ART USB Dual Pre
Behringer B2 Pro
Denon DP-61F
Dynaco ST-70
Hafler DH-110
Hafler DH-500

  Hafler XL-280
Klipsch KG1
Klipsch Promedia 2.1
Nakamichi CM-300
Scarlett 2i2
Tannoy 603
VOX Pathfinder 15


  • Years ago Stereophile magazine stated there were two approaches an audio system could take:

    1). Reproduce music as closely to the original master recording as possible.
    2). Reproduce music using whatever means to create the most pleasing result.

    My opinion is that interconnect cables should be as neutral as possible...and not used to tailor, brighten up, or color the sound. Otherwise you're obscuring the sound of the electronics...I want to hear the music, not my cables.

    My story is that I've been using a set of aging Monster Cable Reference 2 cables on my amp/preamp/CD for years. You know how it is...they were getting shabby but I had so many good memories of them I couldn't bring myself to spend $$$ on a new set. And there were too many choices which made comparisons tricky. After thinking things through...I decided the only way I could be confident that any new cables were "correct" was to select parts and fabricate them myself.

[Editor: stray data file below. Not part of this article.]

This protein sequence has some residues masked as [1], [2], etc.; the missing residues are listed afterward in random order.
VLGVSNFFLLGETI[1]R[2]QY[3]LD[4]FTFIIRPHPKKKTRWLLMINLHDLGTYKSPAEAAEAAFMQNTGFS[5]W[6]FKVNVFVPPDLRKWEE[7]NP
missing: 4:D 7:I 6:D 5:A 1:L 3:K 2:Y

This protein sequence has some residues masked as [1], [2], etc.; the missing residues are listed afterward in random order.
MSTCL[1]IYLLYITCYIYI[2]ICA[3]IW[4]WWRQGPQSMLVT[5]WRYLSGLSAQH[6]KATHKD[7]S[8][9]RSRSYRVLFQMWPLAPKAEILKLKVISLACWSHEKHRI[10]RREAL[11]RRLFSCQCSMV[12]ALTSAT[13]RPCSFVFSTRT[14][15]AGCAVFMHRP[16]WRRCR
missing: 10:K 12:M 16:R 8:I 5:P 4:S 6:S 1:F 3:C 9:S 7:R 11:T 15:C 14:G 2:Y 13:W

I first looked at bulk coaxial cables but per Wiki: "Coaxial cable is used as a transmission line for radio frequency signals. Its applications include feedlines connecting radio transmitters and receivers with their antennas, computer network (Internet) connections, digital audio (S/PDIF), and distributing cable television signals". My reading is that coaxial is designed for high frequency transmission, not low-frequency analog signals. So despite it's common use as an RCA audio cable I decided against it.

    The next choice was to look at the bulk multi-conductor cables made for the music industry. Notable are the manufacturers Canare, Gepco, Gotham, Lake Cable, Mogami, Redco, and West Penn. There's no way I have the time or energy to try each of these companies products so I decided to concentrate on two: Canare and Mogami. Both companies make several types in both premade and bulk, in 2 and 4-conductor styles, and in higher resistance/capacitance versions. Which is correct?